The sheriff’s office closed the investigation Sunday and is submitting a complaint to the county prosecutor’s office. The prosecutor’s office will determine if any charges will be brought against the teen.
“If she was in fact staging all this, um, yes,” Kim Bridge, a neighbor, told WXYZ, voicing her opinion that if the situation was a hoax, the teen should face charges.
“And I hear that there are quite a few allegations,” Bridge added.
SAN RAFAEL, Calif. (AP) — Robin Williams committed suicide by hanging himself with a belt at his San Francisco Bay Area home, sheriff’s officials said Tuesday.
Marin County Sheriff’s Lt. Keith Boyd said Williams’ personal assistant found the actor Monday in a bedroom at his Tiburon home. The actor also had superficial cuts on his wrist, and a pocketknife was found nearby.
Boyd said Williams, star of “Good Will Hunting,” “Mrs. Doubtfire,” “Good Morning, Vietnam” and dozens of other films, was seeking treatment for depression. He would not say whether the actor and comedian left a suicide note.
The 63-year-old comedian’s wife had last seen him the night before and had left the home that morning thinking he was still asleep. His personal assistant later came to the home and became concerned when he knocked on the door and got no response.
Toxicology test results on whether Williams had any drugs or alcohol in his system are weeks away. Boyd said authorities will continue to investigate his death.
The actor had periodic bouts of substance abuse and depression for years. Just last month, Williams announced he was returning to a 12-step treatment program.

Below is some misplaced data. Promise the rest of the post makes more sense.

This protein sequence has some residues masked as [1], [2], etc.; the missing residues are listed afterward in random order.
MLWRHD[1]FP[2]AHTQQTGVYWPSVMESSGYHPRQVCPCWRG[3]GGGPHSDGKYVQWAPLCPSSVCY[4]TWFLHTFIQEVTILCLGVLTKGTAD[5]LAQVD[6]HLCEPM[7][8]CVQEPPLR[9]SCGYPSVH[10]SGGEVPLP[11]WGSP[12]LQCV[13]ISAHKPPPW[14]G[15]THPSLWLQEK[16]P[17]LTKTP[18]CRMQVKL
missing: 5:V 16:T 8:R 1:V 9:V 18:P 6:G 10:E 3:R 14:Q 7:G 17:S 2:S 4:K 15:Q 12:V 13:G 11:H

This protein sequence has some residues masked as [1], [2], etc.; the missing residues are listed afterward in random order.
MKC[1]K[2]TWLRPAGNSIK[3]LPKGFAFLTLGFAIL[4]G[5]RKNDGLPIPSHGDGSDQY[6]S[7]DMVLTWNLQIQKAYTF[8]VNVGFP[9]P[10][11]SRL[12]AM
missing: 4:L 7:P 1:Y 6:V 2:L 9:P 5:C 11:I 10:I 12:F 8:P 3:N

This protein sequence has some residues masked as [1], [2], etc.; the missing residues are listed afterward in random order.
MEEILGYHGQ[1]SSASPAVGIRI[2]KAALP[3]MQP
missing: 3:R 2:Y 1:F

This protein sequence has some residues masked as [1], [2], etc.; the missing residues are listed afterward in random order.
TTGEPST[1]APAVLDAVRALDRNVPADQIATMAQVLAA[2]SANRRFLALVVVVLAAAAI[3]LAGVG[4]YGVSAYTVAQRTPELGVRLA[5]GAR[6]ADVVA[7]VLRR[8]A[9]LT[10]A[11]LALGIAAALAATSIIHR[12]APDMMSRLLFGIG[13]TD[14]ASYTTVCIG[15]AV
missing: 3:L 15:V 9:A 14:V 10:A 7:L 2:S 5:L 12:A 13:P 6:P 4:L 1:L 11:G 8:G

Williams made reference to his substance abuse and depression in his comedy routines, including when he sought treatment in 2006 after a relapse that followed 20 years of sobriety.
Williams joked about that fall off the wagon during a comedy tour, saying: “I went to rehab in wine country to keep my options open.”
Likewise, when word spread about his struggles with drugs in the early 1980s, Williams responded with a joke that for a time became a catchphrase for his generation’s recreational drug use: “Cocaine is God’s way of telling you you are making too much money.”
Word that he had killed himself left neighbors in Tiburon equally stunned and grief-stricken. Williams had lived in the quiet, waterfront neighborhood for eight years, according to neighbors.
Noreen Nieder said Williams was a friendly neighbor who always said hello and engaged in small talk. Nieder said she wasn’t close to Williams and his family, but she still felt comfortable enough to approach him and ask him about his latest stint in drug and alcohol rehabilitation.
“He was very open about it,” Nieder said. “He told me he was doing well.”
Fans and friends placed bouquets, candles and personal notes in front of the locked gates of Williams’ house.
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Accepted the #livingwaterchallenge from my friend Brian Sumner. Let's have this challenge go viral as well because the true living water is Jesus Christ. I nominate Brian Alton G Aaron Barbosa and Paul L Getter. You have 48 hours to share your testimony and have go viral the living water challenge.